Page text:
Annie May Johnson grew up next to the tobacco field her parents worked in Lillington, North Carolina. At 75 years old, Johnson long held the belief that marriage is strictly between a man and a woman, no matter the times. That’s what her parents taught her years ago, and it’s what the good Rev. Mosley preached each Sunday morning at Mt. Vernon Baptist Church during her childhood.
Johnson never believed her view on the issue would waver. But that all changed on Wednesday, when President Obama announced publicly that he was in favor of same-sex marriage, a change from his 2008 campaign stand. Saying his beliefs had evolved from his support of civil unions instead of same-sex marriages, Obama sent ripples through the country and caused Annie May Johnson to take a second look at an issue she thought she’d decided on long ago.
“I always saw marriage as a man and a woman being together for a lifetime,’’ says Johnson, on the phone from her North Carolina home. “That’s all I ever saw growing up, and that is all my parents saw in their day. But when Obama said he now was in favor of it, I thought maybe I’ve been too pigheaded about this thing for too long.’’
Johnson is like many older, deeply religious blacks in this country—women in particular—who attend church each Sunday, tithe 10 percent of their income without fail to their religious institution of choice, and try as best they can to live life by the letter of the Bible.
She’s also among many in the black community who believe in giving the first African-American president the benefit of the doubt on controversial political issues, even if his view is worlds apart from their own way of thinking.
“This isn’t a wedge issue for blacks with Obama, no matter how much the media would like it to be,’’ says James Petersen, Lehigh University professor of African Studies.
“He’s smart, that’s why I voted for him,’’ Johnson says. ‘’So why wouldn’t I listen to what he has to say and listen to all of it. The right may not do that, but I do.’’
For years, reports have shown a great divide in the opinions of African Americans on efforts to legalize gay marriage, versus those of other races. A 2008 Pew poll showed that nearly 67 percent of blacks were not in favor of same-sex couples marrying. Those high numbers, especially when compared to the attitudes of other races, helped feed the belief that feelings of homophobia are much more of a problem in African-American communities, where many of the country’s top black ministers use their pulpits to rail against the “homosexual lifestyle.”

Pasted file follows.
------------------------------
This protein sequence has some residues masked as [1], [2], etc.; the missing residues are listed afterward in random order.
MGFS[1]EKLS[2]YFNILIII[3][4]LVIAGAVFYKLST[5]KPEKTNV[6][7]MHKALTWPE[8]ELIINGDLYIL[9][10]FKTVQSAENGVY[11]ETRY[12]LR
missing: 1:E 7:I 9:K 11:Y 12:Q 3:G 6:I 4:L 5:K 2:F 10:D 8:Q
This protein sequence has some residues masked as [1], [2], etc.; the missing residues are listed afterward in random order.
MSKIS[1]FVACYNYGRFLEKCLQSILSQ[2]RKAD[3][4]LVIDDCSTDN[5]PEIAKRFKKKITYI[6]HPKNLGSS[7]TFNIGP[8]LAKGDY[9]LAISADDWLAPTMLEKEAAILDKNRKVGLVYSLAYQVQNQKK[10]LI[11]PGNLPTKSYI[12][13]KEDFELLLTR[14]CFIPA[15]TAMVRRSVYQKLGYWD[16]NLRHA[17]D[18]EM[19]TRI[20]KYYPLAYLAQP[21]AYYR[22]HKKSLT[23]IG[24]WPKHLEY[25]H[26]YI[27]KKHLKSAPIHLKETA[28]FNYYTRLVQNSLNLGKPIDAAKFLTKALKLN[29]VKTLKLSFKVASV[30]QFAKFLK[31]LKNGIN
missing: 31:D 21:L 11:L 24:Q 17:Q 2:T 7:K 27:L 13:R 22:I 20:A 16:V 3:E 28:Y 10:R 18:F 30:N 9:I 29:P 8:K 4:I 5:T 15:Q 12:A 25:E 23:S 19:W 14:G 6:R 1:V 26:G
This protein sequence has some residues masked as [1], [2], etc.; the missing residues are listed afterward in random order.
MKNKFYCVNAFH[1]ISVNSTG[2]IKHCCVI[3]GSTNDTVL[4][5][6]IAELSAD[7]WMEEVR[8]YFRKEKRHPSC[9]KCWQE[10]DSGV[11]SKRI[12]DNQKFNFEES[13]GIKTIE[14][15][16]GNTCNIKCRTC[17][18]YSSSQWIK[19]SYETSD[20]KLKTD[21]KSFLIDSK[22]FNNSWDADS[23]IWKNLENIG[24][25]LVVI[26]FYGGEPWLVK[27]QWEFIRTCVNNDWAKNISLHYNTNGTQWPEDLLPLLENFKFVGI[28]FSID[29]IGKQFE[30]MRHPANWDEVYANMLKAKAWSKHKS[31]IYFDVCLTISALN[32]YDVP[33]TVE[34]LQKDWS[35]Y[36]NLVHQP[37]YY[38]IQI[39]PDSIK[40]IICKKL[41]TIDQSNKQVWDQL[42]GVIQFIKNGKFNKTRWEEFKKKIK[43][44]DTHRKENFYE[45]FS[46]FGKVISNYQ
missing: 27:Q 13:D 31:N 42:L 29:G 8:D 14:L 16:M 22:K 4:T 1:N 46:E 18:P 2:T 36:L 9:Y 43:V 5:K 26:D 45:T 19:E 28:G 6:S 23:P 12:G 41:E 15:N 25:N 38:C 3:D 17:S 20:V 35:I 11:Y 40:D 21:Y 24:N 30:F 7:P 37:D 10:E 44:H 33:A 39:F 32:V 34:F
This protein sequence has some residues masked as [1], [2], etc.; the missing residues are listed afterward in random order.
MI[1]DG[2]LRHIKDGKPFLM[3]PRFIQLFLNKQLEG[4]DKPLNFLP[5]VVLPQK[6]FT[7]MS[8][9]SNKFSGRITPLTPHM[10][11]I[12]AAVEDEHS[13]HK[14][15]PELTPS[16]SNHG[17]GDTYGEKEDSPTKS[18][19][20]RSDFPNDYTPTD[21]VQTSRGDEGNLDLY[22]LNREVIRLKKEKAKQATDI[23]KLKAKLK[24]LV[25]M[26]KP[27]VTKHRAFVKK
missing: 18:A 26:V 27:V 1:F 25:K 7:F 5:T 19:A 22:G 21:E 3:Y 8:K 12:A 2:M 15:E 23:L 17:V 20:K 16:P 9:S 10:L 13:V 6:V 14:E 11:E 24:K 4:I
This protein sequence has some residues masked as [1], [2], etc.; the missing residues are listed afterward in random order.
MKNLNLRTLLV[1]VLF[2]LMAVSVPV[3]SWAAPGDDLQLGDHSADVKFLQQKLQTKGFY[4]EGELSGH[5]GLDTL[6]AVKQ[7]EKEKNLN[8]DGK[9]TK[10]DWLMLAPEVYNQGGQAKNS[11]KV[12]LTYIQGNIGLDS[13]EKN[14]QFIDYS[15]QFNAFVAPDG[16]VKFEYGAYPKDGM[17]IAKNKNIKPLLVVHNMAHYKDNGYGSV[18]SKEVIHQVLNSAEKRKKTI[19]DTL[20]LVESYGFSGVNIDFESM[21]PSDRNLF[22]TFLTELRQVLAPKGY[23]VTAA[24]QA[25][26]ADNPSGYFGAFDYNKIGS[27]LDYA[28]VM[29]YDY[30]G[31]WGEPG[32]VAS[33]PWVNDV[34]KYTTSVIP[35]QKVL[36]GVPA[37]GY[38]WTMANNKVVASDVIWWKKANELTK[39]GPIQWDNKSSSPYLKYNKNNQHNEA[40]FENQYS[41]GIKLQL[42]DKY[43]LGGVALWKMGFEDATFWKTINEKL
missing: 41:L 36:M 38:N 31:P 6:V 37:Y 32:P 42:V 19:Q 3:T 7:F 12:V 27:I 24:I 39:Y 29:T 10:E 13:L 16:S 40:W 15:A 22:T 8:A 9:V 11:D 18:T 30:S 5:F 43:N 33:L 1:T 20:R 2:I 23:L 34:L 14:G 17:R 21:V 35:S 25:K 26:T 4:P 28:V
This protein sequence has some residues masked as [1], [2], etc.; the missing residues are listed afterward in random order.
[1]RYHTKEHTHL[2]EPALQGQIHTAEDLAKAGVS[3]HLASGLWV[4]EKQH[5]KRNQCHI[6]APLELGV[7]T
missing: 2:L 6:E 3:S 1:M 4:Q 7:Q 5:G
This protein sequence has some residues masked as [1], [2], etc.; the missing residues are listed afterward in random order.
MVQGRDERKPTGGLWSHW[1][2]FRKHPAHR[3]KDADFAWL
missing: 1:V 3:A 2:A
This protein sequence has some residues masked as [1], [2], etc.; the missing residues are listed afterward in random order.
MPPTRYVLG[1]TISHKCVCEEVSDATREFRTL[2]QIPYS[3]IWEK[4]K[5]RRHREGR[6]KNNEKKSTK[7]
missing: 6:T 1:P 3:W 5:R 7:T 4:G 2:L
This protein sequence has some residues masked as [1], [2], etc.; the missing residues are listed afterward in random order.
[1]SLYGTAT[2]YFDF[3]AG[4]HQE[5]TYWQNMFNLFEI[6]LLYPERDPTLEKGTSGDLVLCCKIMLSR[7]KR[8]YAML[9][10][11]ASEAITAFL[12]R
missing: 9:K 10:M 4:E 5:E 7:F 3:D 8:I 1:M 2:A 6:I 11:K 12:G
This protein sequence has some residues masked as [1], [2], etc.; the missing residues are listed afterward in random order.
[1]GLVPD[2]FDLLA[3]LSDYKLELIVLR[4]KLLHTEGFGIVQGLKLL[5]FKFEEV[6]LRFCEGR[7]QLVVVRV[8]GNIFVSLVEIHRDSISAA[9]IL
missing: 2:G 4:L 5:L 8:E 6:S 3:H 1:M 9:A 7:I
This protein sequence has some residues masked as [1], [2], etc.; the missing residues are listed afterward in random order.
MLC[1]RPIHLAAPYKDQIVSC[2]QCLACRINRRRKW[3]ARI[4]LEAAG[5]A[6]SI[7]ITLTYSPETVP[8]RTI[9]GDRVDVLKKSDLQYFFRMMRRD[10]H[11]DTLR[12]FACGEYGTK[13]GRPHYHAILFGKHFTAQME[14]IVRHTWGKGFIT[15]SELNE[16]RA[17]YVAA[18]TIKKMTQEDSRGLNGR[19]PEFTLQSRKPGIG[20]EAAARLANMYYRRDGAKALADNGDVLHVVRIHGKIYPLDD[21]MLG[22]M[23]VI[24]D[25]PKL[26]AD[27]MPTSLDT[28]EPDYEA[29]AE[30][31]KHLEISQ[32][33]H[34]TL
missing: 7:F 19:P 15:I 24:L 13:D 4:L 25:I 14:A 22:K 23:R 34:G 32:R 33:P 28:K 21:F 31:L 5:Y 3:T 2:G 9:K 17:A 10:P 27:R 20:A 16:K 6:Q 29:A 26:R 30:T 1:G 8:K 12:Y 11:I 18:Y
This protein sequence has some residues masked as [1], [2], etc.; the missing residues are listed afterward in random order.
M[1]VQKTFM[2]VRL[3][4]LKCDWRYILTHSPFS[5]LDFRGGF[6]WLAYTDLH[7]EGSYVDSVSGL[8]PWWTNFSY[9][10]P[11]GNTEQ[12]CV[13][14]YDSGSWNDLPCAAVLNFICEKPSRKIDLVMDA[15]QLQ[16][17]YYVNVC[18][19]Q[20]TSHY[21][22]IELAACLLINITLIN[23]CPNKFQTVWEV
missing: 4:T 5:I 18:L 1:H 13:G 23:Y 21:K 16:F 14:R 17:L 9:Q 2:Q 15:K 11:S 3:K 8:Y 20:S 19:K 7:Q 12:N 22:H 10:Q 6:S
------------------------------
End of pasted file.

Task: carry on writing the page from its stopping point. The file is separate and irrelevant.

One such minister is Atlanta’s Bishop Eddie Long. Long was the black Christian community’s most outspoken voice of the anti-gay movement. In 2004, he famously organized a march of his church members to support an amendment to Georgia’s state constitution that would ban gay marriage.
Atlanta and the black Christian community as a whole were shocked when, in 2010, three civil lawsuits were filed against Bishop Long in Dekalb County court. The charges alleged that Long had used his “spiritual authority’’ to coerce male church members into engaging in sexual acts and relationships for his own personal and sexual gratification. Long settled the lawsuits.
“That incident alone was heard throughout the black Christian community everywhere in this country,’’ says Lehigh University professor of Africana Studies James Peterson. “Blacks who had been listening to pastors like Long espouse anti-gay talk began to question the real message behind what they were saying. The Eddie Long situation went a long way in changing the minds of people of color, because they saw the hypocrisy of some of the preachers they’d been listening to.’’
The most recent Pew poll taken this past April showed only 47 percent of African Americans oppose gay marriage today, nearly 20 percentage points lower than in 2008.
Petersen believes attitudes among blacks will continue to evolve with Obama’s well-publicized support of gay marriage. He also thinks the president’ decision will have little impact on the black vote in November. And while 47 percent of the community may be against same-sex marriage, even more feel disconnected from Mitt Romney and his message, he notes. "Let’s face it, Obama probably won't enact any policy towards this before he's elected. And by next month, some other big topic will be in the news. This won't even be a talking point in November. And even if it is, black people have more to worry about and this isn't it," Petersen says.
“This isn’t a wedge issue for blacks with Obama, no matter how much the media would like it to be,’’ Petersen adds. “At the end of the day, blacks aren’t confused about what candidate is best for them. I think many blacks knew he was leaning this way anyway and weren’t particularly surprised.’’
Lamont Jacobs certainly wasn’t. The 67-year-old former truck driver says Obama’s evolution on same-sex marriage mirrors his own slow turn toward totally understanding the issue.
“My grandson is gay and of course me and my wife love him to death, but it was hard to accept at first,’’ says the Long Beach, Calif., native, while getting his hair cut in South Central Los Angeles. “I didn’t understand why he wanted to be with or marry another man. I just didn’t. I told him that wasn’t a real marriage. But over time, my wife and I learned to accept it and be at peace with it. Who are we to deny him happiness? President Obama just came to that same decision, and I respect him for it.’’